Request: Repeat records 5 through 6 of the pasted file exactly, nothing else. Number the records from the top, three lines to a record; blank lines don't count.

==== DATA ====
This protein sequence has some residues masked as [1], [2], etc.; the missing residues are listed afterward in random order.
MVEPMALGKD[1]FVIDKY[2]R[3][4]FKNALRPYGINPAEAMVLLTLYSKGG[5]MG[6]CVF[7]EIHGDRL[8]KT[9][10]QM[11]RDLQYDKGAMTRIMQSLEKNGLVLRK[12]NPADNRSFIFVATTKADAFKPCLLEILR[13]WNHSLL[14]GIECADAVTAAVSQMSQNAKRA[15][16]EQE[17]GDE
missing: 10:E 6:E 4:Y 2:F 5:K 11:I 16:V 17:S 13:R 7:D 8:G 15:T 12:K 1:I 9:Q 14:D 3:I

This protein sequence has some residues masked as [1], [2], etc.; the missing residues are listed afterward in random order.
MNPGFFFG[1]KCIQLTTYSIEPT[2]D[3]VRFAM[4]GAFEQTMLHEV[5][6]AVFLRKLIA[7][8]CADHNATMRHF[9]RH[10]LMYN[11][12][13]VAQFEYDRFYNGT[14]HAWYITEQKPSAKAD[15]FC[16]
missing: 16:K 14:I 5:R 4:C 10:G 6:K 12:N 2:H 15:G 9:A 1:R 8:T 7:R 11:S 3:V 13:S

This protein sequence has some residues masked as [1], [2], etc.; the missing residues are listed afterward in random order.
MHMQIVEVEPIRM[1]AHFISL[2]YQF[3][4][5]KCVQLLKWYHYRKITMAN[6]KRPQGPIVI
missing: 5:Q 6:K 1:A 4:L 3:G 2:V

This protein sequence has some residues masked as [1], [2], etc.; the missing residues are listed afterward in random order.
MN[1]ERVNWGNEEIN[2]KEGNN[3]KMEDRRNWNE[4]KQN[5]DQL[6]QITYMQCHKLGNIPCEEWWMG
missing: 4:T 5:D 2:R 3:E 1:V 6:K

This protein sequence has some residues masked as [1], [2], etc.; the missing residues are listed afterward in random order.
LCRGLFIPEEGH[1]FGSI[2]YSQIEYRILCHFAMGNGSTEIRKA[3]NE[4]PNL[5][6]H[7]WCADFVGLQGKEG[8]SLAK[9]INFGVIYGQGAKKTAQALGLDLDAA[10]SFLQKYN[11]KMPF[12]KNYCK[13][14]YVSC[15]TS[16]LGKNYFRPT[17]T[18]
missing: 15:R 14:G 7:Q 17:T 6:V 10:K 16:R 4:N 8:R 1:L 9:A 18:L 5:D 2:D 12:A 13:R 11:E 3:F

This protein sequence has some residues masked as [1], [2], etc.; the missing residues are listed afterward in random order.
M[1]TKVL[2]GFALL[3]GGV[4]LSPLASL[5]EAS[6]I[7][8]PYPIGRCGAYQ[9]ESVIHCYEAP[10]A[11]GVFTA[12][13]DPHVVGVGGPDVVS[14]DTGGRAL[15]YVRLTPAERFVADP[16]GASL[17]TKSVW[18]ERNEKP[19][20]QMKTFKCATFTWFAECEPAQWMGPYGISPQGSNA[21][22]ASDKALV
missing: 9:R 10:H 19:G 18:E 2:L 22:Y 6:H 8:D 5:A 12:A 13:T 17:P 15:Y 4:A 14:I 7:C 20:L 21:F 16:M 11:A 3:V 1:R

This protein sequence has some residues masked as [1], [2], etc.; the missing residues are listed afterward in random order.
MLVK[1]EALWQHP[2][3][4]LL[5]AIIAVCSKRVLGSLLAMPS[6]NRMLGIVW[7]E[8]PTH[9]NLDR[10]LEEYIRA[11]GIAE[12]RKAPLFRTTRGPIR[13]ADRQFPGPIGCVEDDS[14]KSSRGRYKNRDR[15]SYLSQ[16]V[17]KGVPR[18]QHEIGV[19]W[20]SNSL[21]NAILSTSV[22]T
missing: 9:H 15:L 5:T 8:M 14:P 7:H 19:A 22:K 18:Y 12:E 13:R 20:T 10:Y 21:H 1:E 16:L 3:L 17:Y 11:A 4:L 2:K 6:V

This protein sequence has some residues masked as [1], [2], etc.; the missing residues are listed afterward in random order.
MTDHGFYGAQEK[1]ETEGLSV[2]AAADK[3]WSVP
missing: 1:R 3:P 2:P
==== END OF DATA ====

This protein sequence has some residues masked as [1], [2], etc.; the missing residues are listed afterward in random order.
LCRGLFIPEEGH[1]FGSI[2]YSQIEYRILCHFAMGNGSTEIRKA[3]NE[4]PNL[5][6]H[7]WCADFVGLQGKEG[8]SLAK[9]INFGVIYGQGAKKTAQALGLDLDAA[10]SFLQKYN[11]KMPF[12]KNYCK[13][14]YVSC[15]TS[16]LGKNYFRPT[17]T[18]
missing: 15:R 14:G 7:Q 17:T 6:V 10:K 16:R 4:N 8:R 1:L 9:A 18:L 5:D 2:D 12:A 13:R 11:E 3:F

This protein sequence has some residues masked as [1], [2], etc.; the missing residues are listed afterward in random order.
M[1]TKVL[2]GFALL[3]GGV[4]LSPLASL[5]EAS[6]I[7][8]PYPIGRCGAYQ[9]ESVIHCYEAP[10]A[11]GVFTA[12][13]DPHVVGVGGPDVVS[14]DTGGRAL[15]YVRLTPAERFVADP[16]GASL[17]TKSVW[18]ERNEKP[19][20]QMKTFKCATFTWFAECEPAQWMGPYGISPQGSNA[21][22]ASDKALV
missing: 9:R 10:H 19:G 18:E 2:L 22:Y 6:H 8:D 5:A 12:A 13:T 17:P 15:Y 4:A 14:I 7:C 20:L 21:F 16:M 11:A 3:V 1:R